In part one of this series, we looked at our past successes and disappointments, lessons learned, what obstacles prevent us from achieving our goals, what our personal values and negative drivers are, and what roles we play in our daily lives. It’s important to go through all of that prior to actually sitting down and setting goals if you want to improve your chances of actually achieving them. Now, we’ll get to the meat and potatoes: actually setting our goals!
SMART Goal Setting
What are your goals for each role that you identified in part one? This is where the SMART goal setting comes in to play:
S = Specific. Clearly defined.
M = Measurable. How many, how much.
A = Attainable. Something that you think you’ve got at least an 80% chance of achieving.
R = Realistic. Something that is relevant to your vision and is compatible with your values.
T = Time bound. When the goal will be accomplished.
We want SMART goals that are powerful and meaningful to you – something that you get excited about. If it doesn’t drive you or excite you, you’ve probably chosen something from the “ought to do” list rather than “really, really want to do” and are basically setting yourself up for failure. Since I am a professional personal trainer, most of the time I am helping my clients identify their health and fitness goals rather than all of the other life roles, though it needs to fit in with their life goals too. So, here are some examples of SMART goals that pertain to health and fitness:
“I will lose 20 pounds of fat in the next year.”
S = specific – fat loss. M = measurable – 20 pounds. A = attainable – 20 pounds of fat loss in 52 weeks is very doable. R = realistic – relevant to improving health. T = time bound – 1 year.
“I will run a sub-4 hour marathon at the Twin Cities Marathon in 2014.”
S = specific – running a marathon. M = measurable – under 4 hours. A = attainable – for a runner with solid base mileage of 15-20 miles per week who is injury free, 8 months is plenty of time for a proper training program. R = realistic – sub-4 marathon is realistic for most recreational runners if they are properly trained. T = time – the Twin Cities Marathon will be held on October 5 in 2014.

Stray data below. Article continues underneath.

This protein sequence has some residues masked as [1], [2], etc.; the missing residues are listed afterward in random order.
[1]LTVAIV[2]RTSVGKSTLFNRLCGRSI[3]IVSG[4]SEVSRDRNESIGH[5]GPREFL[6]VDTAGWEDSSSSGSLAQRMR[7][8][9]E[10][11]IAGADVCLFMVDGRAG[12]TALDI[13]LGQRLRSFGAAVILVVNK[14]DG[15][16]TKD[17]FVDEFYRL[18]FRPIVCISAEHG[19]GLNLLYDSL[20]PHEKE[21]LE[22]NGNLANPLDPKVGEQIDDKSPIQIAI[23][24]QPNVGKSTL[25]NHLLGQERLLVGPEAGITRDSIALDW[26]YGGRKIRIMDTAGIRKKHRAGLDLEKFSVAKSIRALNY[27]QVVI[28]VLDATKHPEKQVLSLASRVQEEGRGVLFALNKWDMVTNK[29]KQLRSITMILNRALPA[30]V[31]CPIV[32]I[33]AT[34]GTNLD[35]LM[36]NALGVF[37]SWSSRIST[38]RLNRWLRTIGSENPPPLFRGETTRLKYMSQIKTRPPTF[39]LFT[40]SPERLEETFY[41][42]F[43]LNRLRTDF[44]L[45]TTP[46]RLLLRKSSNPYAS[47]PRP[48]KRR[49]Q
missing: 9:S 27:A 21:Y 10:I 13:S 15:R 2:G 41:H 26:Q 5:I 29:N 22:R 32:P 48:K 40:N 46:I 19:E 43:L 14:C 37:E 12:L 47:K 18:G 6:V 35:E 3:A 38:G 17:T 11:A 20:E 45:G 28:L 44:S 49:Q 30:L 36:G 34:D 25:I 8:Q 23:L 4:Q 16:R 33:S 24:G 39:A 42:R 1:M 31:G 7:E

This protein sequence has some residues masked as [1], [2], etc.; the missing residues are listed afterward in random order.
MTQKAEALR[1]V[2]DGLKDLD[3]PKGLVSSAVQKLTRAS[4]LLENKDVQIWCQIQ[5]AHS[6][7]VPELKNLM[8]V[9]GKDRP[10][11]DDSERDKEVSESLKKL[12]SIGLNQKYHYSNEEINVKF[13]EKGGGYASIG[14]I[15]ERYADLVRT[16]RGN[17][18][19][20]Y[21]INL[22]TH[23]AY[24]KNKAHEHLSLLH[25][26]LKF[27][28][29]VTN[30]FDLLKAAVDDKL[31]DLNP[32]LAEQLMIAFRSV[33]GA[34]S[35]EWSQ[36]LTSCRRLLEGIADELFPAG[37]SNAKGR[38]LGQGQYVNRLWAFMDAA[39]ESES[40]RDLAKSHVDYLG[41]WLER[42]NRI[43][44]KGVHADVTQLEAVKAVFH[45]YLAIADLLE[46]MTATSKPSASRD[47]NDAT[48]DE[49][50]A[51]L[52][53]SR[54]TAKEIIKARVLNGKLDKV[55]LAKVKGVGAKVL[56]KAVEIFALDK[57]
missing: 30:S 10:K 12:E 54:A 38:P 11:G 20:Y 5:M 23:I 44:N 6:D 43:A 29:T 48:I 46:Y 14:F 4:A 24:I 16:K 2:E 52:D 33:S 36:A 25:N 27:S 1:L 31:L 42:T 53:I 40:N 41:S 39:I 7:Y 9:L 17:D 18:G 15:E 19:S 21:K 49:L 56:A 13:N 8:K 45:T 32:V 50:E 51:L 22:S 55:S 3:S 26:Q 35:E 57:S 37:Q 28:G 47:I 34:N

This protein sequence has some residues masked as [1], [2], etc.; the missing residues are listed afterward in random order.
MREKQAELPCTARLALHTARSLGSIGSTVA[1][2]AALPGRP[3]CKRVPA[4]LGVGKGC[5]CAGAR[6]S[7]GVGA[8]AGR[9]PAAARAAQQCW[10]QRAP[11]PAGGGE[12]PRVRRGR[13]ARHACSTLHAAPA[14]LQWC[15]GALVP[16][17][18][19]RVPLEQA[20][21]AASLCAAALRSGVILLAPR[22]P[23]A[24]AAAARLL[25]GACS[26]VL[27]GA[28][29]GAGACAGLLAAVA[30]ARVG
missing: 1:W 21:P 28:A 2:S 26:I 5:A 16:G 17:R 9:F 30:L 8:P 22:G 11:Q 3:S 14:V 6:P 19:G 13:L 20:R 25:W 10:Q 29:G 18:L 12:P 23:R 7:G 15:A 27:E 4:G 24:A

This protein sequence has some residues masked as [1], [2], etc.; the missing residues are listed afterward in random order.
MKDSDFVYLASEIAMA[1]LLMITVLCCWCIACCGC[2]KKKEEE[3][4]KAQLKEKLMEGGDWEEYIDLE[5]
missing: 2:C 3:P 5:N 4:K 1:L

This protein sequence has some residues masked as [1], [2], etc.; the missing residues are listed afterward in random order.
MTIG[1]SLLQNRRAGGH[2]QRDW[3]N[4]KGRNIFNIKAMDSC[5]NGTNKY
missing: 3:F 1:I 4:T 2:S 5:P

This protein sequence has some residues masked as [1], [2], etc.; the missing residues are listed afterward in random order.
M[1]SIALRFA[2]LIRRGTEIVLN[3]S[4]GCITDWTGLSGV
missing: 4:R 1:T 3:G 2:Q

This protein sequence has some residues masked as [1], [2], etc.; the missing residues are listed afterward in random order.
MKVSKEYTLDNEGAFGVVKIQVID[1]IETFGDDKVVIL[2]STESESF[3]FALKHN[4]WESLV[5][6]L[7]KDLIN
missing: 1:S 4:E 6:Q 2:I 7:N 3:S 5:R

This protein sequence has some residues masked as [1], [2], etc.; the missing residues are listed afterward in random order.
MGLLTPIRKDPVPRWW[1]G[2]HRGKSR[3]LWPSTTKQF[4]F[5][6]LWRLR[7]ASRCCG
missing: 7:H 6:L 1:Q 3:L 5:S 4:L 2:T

Top 10 Goals
As I mentioned earlier, if you went through all of the steps in part one, you most likely have several goals in different areas of your life. Try to make one of your roles your major focus for a certain period of time (ie 1 year). Now it’s time to solidify your goals and whittle them down to no more than 10 of the most important. Any more than that is just too overwhelming for most people – you can only do so much at a time. For each goal, ask yourself these questions:
Are you willing to do whatever it takes to achieve these goals?
Does any goal conflict with your core values?
Is anything getting too much attention at the expense of something else?
Are your goals realistic, achievable, and do they excite you?
If the answer is no to any of these questions, cross it off the list.
Achieve Your Goals
Now that you’ve set your major goals, how can you be sure that you achieve them?
Share your goals with family, friends, co-workers to help hold you accountable. For my regular clients, they have me for accountability, guidance, and support.
Break your larger goals down into smaller goals and keep them written down in an area where you can review them daily. For the marathon runner, I will be writing weekly and daily training plans for each run, strength training exercise, flexibility training, etc. For the weight loss client, we will be focusing not only on weekly and daily exercise but also nutrition planning for each meal. Once you break things down into steps that you do each day, the big goal is no longer so overwhelming and you have a road map to success.
People who succeed write out their plans and track their progress. There will be hiccups from time to time – some things you have control over and others you don’t. Remember – focus on the positive things that you’ve accomplished so far, learn what went wrong, then readjust and move on. You’ll get there.
Everything you need to succeed is already within you. It’s my job to help you find it.